Unprecedented level of interest in mosque application

Harrow Council has received more than 3,000 responses to a planning application from Harrow Central Mosque to broadcast the call to prayer during the Covid-19 crisis.

Mosque leaders have asked for permission to broadcast the call to prayer every Friday for three months.

They say the temporary move is designed to reach out to people of all faiths – and those with none – to help reduce isolation during the coronavirus pandemic.

However, the application has proved controversial with some residents unhappy about the level of noise and concerned it could lead to the call to prayer becoming a permanent fixture.

Harrow Council told HCRA there had been an “unprecedented level of interest” in the application and the authority had allocated additional resources to cope with the large volume of emails.

The application has received messages of support from people living far and wide including many who do not live in Harrow.

But some people living near the mosque have objected saying they don’t want their peace and quiet disturbed on a regular basis.

More than 10,000 people have so far signed a petition objecting to the plan.

Meanwhile there has been concern from some residents that their comments on the proposal have not been received, got lost or been removed from the council’s website.

Harrow Council’s planning team told HCRA it was currently receiving “hundreds of comments each day” and the council was not able to respond to each one individually.

However, the authority assured HCRA that all comments would be taken into account and published once they had been reviewed.

The plans – and comments on the application – can be viewed via Harrow Council’s website by typing in the application reference: P/1528/20

Please direct all comments to Harrow Council.

 

Mosque requests permission to broadcast call to prayer

Harrow Central Mosque has applied for planning permission to broadcast the call to prayer every Friday evening for three months.

The mosque said the temporary move was in response to the Covid-19 crisis and a way of reaching out to people of all faiths who are currently unable to pray or gather together.

When planning permission for the mosque on the corner of Rosslyn Crescent and Station Road was granted this was on the condition that “no music or any other amplified sound” could be heard by residents living near the mosque.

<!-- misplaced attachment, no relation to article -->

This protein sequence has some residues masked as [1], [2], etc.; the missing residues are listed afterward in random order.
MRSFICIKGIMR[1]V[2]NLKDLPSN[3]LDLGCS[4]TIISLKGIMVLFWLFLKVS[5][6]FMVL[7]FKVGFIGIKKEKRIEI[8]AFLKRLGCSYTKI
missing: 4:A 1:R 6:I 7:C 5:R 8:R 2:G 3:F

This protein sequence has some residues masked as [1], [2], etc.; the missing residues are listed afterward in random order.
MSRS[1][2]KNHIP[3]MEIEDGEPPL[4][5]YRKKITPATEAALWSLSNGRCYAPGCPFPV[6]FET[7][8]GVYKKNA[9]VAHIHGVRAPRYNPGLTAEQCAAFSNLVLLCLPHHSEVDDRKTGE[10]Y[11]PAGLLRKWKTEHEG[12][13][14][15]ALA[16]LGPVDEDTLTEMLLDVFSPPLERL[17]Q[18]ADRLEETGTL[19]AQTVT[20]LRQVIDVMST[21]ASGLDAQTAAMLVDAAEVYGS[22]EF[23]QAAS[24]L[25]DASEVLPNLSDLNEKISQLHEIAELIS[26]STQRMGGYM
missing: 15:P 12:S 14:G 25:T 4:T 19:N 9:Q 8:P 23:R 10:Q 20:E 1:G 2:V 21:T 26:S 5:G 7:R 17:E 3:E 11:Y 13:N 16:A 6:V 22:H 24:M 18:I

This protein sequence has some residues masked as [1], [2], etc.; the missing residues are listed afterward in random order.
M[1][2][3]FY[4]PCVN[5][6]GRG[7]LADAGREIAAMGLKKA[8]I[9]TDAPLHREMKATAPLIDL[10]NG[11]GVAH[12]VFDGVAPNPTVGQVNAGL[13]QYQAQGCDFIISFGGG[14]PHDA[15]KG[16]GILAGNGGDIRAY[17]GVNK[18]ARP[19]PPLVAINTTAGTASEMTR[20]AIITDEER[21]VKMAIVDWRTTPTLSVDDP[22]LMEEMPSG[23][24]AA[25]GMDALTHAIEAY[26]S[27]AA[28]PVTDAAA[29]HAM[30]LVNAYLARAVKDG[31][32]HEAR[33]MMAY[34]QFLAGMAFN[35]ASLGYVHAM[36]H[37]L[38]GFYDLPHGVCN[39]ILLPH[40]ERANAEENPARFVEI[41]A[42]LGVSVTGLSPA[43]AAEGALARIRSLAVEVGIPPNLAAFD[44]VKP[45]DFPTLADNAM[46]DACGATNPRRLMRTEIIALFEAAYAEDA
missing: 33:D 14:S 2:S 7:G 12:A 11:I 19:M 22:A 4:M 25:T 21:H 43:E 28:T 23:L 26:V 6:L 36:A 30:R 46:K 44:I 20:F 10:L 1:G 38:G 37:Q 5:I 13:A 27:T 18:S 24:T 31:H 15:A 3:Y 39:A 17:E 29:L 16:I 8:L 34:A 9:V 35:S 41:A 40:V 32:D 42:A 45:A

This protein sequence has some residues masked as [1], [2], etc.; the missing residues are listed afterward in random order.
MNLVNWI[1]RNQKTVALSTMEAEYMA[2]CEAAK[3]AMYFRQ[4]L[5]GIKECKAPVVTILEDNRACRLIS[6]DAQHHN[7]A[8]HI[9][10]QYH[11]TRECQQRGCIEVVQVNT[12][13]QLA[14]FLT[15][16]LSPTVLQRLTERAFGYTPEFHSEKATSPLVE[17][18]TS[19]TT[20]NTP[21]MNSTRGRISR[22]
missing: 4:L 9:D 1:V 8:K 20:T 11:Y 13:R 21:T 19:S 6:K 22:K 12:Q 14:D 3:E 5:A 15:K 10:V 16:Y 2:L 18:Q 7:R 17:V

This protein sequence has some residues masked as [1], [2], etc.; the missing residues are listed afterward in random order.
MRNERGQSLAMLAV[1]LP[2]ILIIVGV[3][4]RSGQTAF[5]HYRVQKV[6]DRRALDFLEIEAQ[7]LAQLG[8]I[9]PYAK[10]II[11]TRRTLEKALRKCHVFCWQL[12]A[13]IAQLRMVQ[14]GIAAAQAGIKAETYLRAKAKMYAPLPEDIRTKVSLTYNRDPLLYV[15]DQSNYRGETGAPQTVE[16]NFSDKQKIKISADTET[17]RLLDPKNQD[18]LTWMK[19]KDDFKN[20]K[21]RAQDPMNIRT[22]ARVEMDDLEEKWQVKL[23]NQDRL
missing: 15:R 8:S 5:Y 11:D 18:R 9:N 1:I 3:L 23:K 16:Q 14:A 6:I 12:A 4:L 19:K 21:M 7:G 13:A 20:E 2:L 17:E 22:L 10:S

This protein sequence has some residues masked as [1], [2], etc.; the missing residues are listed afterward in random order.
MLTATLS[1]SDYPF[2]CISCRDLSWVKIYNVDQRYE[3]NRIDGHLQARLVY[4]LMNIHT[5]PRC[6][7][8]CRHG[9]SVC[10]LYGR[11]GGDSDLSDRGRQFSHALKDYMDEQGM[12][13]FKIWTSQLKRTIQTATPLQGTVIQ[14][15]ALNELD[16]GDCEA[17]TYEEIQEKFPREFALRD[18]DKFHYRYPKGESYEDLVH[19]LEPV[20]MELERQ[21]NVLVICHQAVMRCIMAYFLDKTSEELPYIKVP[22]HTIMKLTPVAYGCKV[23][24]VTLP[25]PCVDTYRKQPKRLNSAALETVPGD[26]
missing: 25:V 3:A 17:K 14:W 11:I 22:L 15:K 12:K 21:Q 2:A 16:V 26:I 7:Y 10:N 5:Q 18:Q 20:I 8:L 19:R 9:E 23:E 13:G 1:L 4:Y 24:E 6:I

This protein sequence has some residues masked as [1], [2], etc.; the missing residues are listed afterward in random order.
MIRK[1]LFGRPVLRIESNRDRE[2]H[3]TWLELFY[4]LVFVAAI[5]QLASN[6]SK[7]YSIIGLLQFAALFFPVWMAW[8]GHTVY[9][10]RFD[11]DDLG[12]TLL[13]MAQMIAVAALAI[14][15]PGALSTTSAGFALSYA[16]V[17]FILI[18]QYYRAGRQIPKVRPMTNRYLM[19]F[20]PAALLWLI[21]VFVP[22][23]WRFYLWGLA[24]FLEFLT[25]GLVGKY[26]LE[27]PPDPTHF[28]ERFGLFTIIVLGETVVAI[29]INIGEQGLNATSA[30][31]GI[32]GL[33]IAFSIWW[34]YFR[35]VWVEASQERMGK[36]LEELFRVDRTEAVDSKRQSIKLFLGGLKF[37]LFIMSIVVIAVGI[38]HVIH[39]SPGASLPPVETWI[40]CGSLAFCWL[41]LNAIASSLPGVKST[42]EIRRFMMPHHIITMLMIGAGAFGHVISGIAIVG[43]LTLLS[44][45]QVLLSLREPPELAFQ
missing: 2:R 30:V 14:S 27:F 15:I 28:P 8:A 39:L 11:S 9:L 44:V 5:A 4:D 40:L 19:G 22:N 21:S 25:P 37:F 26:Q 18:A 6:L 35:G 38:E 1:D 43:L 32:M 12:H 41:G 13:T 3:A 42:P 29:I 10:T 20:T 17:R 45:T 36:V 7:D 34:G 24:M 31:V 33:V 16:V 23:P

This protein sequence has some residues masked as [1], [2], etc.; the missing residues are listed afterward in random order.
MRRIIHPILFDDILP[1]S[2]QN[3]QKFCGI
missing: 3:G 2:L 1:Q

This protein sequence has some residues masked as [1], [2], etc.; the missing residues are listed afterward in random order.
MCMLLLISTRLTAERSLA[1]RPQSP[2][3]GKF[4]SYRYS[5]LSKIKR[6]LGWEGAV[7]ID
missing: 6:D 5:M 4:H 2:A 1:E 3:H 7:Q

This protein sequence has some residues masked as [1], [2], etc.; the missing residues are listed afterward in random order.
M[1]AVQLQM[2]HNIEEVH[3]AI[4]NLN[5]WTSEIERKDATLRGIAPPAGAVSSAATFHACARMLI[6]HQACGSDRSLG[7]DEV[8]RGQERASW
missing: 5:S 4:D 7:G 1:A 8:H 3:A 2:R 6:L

However, mosque leaders have asked for a temporary lifting of this restriction during the coronavirus pandemic.

If the plan is agreed by Harrow Council the call to prayer – or Adhan – will be broadcast from eight speakers at 6pm every Friday night for three months.

However, the planning application asks for flexibility to extend this beyond three months should “the pandemic and circumstances justify it”.

The planning application states that the call to prayer will last no longer than three to five minutes.

Meanwhile, the wording will be tweaked to call on people to pray where they are at home rather than coming to the mosque.

Mosque leaders said the initiative was designed to “provide a spiritually uplifting experience to the whole community”.

“The initiative is to reinforce Harrow’s legacy of strong community ties and for all faiths to come together,” said the application document.

The aim was to “lift the community’s spirits and to address the strong sense of isolation felt by many of our community in these difficult times” and was for “people of all religions or of none”.

However, some residents have expressed concern about the noise and that the move could pave the way for a permanent call to prayer.

Residents are being invited to comment on the plans via Harrow Council’s website.

The plans can be viewed by typing in the application reference: P/1528/20

NB: We have decided to disable the comment function on this topic due to the volume of comments received and the fact we are a tiny organisation staffed by volunteers and not qualified to moderate the content. Please make comments on the planning application itself or email them to the planning department.

Recycling centre reopens

Harrow Recycling Centre is to reopen on Monday but there are new rules about who is allowed to go on certain days.

Harrow Council announced the centre in Forward Drive would open its doors seven days a week from May 18.

But for a few weeks a temporary system will be in place that means people from different parts of Harrow can only go on set days.

Under the new system people from HCRA households in HA1 can go to the dump on Mondays.

People from other Harrow postal zones have their own days while Sundays are reserved for keyworkers only.

There will be staff at the entrance to the centre checking people’s ID and paperwork.

Residents have been told to bring a valid UK driving licence, council tax statement or a utility bill and a staff pass, letter or other ID if they are a keyworker.

Only cars will be allowed to come to the site with just the driver allowed out of the vehicle to dispose of waste.

For more information click here.

Garden waste collections resume

Collections of garden waste will start again later this month, Harrow Council has confirmed.

The paid-for scheme had been temporarily suspended due to the Covid-19 pandemic but will get going again from May 11.

The council has said it will refund residents for the collections that were missed.

Brown bins for garden waste are collected every two weeks so for some residents the service may resume during the week starting May 18.

You can check your collection date on the council’s website here.

The council reminded residents to ensure their garden waste scheme sticker was stuck to their brown bin where refuse collectors could see it.

If you haven’t yet received your sticker you can order it from here.